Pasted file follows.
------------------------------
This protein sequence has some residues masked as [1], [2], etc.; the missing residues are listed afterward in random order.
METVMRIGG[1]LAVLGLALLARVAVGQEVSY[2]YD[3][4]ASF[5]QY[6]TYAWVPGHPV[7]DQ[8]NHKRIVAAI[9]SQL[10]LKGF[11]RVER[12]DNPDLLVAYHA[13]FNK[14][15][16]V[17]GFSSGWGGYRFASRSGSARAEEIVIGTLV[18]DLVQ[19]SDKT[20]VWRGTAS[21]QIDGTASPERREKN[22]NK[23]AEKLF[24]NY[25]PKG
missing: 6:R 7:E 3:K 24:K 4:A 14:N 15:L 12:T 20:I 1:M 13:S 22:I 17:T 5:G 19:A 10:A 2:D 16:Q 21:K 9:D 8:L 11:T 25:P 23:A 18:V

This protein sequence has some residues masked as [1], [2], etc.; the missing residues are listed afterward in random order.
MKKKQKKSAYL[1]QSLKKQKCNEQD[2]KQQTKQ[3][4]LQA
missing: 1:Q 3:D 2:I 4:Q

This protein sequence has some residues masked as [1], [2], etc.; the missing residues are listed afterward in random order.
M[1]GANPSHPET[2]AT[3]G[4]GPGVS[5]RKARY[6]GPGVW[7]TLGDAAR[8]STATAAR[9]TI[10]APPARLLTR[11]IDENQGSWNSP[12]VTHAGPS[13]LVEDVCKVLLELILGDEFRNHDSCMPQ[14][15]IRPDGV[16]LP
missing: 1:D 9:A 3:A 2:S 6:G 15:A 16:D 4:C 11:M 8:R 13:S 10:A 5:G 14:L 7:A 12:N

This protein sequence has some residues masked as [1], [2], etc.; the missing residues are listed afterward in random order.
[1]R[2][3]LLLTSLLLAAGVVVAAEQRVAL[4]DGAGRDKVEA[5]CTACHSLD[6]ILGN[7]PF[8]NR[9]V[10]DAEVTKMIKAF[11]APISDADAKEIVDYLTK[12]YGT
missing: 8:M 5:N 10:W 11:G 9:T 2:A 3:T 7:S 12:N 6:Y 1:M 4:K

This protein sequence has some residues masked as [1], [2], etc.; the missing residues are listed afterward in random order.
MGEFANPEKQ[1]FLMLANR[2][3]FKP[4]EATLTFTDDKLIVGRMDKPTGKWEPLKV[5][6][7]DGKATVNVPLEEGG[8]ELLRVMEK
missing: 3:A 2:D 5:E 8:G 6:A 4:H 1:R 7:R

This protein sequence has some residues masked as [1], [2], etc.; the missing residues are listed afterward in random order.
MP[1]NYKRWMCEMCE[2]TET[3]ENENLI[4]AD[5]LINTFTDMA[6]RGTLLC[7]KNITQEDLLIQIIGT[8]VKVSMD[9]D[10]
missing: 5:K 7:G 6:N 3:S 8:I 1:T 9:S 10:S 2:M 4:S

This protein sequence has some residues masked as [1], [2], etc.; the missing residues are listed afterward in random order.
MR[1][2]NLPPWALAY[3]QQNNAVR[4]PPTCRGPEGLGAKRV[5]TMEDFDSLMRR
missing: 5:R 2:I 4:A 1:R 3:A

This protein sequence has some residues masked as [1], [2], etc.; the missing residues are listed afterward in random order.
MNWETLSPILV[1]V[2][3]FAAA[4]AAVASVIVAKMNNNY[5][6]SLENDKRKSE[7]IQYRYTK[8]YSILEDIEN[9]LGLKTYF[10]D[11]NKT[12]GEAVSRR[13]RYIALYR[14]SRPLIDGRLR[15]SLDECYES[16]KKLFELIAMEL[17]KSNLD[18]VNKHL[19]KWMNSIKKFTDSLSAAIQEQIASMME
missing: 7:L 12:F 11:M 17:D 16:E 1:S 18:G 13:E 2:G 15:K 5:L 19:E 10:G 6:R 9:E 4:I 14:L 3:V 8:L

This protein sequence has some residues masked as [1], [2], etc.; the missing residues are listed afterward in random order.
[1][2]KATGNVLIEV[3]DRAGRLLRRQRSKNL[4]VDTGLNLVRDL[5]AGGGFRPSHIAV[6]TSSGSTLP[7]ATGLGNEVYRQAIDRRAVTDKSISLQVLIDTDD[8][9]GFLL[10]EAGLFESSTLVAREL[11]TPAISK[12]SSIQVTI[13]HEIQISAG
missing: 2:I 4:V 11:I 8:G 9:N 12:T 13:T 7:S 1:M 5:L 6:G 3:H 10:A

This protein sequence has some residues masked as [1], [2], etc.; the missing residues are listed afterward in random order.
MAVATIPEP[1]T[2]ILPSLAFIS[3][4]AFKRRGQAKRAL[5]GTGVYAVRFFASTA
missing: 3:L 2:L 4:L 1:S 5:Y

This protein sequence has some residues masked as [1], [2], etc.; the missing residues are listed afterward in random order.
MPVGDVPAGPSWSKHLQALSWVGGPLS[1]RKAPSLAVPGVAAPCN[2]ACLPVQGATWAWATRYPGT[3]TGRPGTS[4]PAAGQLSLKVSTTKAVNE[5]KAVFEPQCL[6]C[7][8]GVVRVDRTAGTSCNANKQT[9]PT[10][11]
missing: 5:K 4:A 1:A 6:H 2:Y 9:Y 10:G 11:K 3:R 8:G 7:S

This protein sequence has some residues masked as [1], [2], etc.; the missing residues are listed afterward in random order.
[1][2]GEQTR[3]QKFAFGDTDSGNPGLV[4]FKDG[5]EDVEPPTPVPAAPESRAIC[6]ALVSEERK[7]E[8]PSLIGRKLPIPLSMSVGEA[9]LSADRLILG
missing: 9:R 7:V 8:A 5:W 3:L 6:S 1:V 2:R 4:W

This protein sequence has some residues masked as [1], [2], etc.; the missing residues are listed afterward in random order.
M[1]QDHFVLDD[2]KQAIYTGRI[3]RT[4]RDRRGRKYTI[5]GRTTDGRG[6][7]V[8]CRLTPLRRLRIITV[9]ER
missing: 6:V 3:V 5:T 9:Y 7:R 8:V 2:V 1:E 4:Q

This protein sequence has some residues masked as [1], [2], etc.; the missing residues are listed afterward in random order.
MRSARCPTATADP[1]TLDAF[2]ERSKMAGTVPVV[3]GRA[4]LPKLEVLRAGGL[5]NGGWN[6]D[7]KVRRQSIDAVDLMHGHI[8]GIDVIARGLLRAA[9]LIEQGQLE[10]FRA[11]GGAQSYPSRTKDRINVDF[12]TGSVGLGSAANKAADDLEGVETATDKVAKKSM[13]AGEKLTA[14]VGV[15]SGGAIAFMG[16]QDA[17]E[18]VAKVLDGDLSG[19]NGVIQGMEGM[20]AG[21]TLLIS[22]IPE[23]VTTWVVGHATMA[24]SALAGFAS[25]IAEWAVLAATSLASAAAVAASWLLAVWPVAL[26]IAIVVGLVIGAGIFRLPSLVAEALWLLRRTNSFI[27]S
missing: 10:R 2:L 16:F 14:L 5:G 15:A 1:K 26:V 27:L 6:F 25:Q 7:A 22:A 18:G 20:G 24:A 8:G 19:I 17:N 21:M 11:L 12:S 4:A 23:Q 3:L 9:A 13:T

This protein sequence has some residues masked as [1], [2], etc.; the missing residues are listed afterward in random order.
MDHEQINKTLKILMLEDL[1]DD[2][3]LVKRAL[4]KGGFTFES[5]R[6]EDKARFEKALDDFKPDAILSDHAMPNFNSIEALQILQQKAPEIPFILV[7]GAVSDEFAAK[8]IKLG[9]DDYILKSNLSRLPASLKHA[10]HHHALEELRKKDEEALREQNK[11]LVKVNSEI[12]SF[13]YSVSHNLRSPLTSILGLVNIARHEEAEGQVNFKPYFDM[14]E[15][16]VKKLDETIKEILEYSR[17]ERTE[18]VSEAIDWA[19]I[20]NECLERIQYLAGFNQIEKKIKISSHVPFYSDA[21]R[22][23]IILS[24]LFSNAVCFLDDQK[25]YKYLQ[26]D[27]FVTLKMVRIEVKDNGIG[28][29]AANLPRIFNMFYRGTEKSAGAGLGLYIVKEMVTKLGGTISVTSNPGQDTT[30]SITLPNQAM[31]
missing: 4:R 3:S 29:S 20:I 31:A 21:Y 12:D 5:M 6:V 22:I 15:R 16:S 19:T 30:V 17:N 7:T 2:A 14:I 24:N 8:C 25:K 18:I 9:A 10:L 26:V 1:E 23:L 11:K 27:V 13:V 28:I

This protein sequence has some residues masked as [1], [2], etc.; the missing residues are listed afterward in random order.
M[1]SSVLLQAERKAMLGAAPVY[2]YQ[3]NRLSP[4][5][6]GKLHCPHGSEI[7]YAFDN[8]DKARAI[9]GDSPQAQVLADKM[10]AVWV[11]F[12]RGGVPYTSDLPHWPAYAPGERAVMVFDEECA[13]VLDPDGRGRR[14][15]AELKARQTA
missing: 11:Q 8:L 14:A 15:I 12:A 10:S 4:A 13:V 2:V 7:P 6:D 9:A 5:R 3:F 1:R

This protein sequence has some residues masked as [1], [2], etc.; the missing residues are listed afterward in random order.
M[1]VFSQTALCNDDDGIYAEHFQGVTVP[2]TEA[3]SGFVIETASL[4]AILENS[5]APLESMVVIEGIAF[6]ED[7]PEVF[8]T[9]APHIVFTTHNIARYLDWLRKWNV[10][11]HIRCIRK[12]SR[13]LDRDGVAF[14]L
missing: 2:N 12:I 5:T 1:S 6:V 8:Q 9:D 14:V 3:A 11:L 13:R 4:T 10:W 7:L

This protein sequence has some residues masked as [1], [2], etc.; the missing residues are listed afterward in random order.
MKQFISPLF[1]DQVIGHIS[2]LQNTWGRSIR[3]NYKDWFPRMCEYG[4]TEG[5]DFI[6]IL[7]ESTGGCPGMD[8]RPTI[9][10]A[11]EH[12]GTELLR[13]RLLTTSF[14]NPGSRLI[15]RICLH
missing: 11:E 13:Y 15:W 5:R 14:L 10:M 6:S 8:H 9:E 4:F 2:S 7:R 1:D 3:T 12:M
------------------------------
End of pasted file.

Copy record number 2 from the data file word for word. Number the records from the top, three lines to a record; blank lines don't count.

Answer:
This protein sequence has some residues masked as [1], [2], etc.; the missing residues are listed afterward in random order.
MKKKQKKSAYL[1]QSLKKQKCNEQD[2]KQQTKQ[3][4]LQA
missing: 1:Q 3:D 2:I 4:Q